Business groups and trade associations frequently offer health insurance to their members through association health plans (AHPs). AHPs allow small employers to band together to purchase coverage in the large group insurance market. This permits small employers to create large employer plans which, in addition to the potential for lower premiums, are not subject to certain Affordable Care Act (ACA) mandates applicable to the small group and individual insurance markets, such as mandatory coverage of essential health benefits.

Historically, groups or associations of employers could come together to purchase health insurance coverage if the group or association had a commonality of interest and met many other requirements.

On June 19, 2018, the U.S. Department of Labor (DOL) released a final rule expanding access to AHPs by modifying the Commonality of Interest requirement as well as allowing self-employer “working owners” to obtain coverage through AHPs. AHPs, under the rule, are still subject to state rules overseeing multiple employer welfare arrangements (MEWAs), and they are still subject to other federal mandates including coverage of mental health benefits, the prohibition on lifetime and annual limits for certain benefits, and HIPAA’s nondiscrimination provisions.

The rule was developed in response to Executive Order 13813, issued in October 2017, from President Donald Trump that directed the Secretary of Labor to expand access to health coverage through the use of AHPs, short-term limited duration insurance, and health reimbursement arrangements.

In January 2018, the DOL released its proposed rule on AHPs, which contained an acknowledgement of the uncertainty of “the incidence, nature and magnitude of both positive and negative effects.” In the wave of uncertainty, several states began taking action to shield their insurance markets from the AHP rule. Proposals have been advanced in at least nine states, including Washington, California, Connecticut, and the District of Columbia.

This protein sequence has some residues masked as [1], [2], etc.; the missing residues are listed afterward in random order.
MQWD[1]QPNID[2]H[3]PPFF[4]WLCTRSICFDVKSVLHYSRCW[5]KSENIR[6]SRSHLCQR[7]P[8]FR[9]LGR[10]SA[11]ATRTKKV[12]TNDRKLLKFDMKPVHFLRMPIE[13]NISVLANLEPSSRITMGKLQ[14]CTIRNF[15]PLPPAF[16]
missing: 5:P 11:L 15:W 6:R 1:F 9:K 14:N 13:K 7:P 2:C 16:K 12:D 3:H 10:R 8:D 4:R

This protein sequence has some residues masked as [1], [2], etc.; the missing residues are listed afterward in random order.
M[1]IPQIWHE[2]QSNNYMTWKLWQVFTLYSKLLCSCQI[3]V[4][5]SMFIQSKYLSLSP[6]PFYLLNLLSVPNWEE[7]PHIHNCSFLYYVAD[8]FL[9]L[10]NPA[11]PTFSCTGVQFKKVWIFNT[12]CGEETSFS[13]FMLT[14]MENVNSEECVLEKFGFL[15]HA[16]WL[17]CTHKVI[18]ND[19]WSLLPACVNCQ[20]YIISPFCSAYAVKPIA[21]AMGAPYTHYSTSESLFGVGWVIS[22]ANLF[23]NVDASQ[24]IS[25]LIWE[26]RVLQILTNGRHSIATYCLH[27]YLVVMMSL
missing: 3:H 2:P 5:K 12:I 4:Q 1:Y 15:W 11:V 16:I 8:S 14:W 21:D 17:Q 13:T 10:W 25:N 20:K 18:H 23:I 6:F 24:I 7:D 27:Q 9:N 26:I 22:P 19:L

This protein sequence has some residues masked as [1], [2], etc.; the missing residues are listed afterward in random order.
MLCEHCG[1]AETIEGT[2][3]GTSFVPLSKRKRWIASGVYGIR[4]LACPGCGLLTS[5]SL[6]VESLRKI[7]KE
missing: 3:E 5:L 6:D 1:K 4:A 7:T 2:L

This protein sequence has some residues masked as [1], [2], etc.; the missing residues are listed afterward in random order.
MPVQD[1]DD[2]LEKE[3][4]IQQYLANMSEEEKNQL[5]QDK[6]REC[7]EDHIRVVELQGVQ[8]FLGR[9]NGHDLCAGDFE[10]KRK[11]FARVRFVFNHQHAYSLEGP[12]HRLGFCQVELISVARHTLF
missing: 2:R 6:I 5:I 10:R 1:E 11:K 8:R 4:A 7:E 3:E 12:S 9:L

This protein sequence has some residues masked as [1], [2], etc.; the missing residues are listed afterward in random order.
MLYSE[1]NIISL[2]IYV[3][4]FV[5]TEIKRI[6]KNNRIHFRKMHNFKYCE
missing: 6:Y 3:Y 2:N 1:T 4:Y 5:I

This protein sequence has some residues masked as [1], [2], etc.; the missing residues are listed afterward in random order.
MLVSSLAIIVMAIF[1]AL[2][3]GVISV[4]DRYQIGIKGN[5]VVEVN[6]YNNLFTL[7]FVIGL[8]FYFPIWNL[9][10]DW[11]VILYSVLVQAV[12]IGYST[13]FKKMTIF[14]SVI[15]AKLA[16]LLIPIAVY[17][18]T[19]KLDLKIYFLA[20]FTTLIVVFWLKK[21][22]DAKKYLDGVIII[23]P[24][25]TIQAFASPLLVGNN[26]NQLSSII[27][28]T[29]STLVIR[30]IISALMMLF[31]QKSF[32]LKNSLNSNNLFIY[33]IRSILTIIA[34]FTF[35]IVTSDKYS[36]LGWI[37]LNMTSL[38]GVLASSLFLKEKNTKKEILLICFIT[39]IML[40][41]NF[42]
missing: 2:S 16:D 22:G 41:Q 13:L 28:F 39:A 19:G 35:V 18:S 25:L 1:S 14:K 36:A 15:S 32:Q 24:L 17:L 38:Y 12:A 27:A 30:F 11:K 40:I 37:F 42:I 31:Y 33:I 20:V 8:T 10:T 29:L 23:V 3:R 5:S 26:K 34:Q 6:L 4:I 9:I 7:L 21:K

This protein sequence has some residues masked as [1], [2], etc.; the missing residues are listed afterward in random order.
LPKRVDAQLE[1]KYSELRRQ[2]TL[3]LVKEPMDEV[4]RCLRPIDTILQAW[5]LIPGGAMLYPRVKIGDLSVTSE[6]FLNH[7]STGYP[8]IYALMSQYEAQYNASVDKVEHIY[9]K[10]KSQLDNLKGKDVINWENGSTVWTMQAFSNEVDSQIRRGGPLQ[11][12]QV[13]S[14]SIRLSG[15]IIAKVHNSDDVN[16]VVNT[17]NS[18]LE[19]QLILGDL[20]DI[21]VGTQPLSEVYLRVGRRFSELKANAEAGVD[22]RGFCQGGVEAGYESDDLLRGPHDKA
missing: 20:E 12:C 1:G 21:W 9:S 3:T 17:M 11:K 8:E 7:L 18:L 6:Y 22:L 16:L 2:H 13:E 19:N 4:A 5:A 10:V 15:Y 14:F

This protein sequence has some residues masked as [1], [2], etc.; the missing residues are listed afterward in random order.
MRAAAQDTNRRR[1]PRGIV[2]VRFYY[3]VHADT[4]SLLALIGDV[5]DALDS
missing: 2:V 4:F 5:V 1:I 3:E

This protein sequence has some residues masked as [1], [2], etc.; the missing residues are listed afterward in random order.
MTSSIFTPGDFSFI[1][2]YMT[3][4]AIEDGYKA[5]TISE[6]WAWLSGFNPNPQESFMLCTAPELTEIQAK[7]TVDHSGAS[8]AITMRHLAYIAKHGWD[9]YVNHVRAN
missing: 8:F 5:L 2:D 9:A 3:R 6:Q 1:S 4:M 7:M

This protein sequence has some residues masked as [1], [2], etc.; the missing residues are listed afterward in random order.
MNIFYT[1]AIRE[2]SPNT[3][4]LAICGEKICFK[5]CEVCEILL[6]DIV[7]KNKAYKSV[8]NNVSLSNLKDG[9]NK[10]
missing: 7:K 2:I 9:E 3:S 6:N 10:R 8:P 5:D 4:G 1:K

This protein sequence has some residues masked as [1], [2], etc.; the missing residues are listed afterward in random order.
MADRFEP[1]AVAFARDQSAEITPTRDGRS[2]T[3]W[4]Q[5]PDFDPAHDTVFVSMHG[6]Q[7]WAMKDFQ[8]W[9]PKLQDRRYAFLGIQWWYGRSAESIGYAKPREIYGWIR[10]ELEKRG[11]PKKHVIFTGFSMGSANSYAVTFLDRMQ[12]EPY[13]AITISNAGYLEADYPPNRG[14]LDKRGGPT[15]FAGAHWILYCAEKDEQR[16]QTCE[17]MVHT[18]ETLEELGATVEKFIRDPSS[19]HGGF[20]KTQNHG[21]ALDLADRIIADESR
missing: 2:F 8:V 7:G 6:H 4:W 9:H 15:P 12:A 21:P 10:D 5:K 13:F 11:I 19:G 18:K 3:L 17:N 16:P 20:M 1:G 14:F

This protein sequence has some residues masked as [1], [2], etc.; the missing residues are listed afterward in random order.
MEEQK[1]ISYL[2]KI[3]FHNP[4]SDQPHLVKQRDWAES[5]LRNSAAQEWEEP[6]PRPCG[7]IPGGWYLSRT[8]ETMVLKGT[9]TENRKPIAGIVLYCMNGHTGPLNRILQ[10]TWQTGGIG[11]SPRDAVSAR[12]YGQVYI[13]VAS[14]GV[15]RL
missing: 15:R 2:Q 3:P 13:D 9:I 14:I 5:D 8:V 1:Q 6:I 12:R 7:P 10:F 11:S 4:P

In May of this year, New Jersey enacted its own ACA-like individual mandate as the state attempts to stabilize its health insurance markets. The state law implements a statewide fee for New Jersey residents who don't obtain health insurance through their job, Medicaid or another source. Additionally, attorneys general in at least two states, New York and Massachusetts, have already stated that they will file a lawsuit claiming that the final rule undercuts consumer health protections imposed by the ACA. On the opposite side of the spectrum, states such as Ohio have expanded access to non-ACA compliant plans.

‘Commonality of Interest’ test.

The final rule amends the definition of “employer” under the Employee Retirement Income Security Act of 1974 (ERISA) to include an association of employers linked by industry or geography that is formed to sponsor a group health plan for its employer members. The DOL has now adopted a more flexible test for the commonality of interest requirement, revising prior DOL guidance.

The rule’s “commonality of interest” test will now be satisfied by employers that are either:

  1. In the same trade, industry, line of business, or profession, or -
  2. Located in the same state or metropolitan area, even if the metro area extends across state lines.

These requirements are separate: associations whose members operate in the same industry can sponsor AHPs, regardless of geographic distribution, while members in the same geographic area may work in entirely different industries.

Substantial business purpose.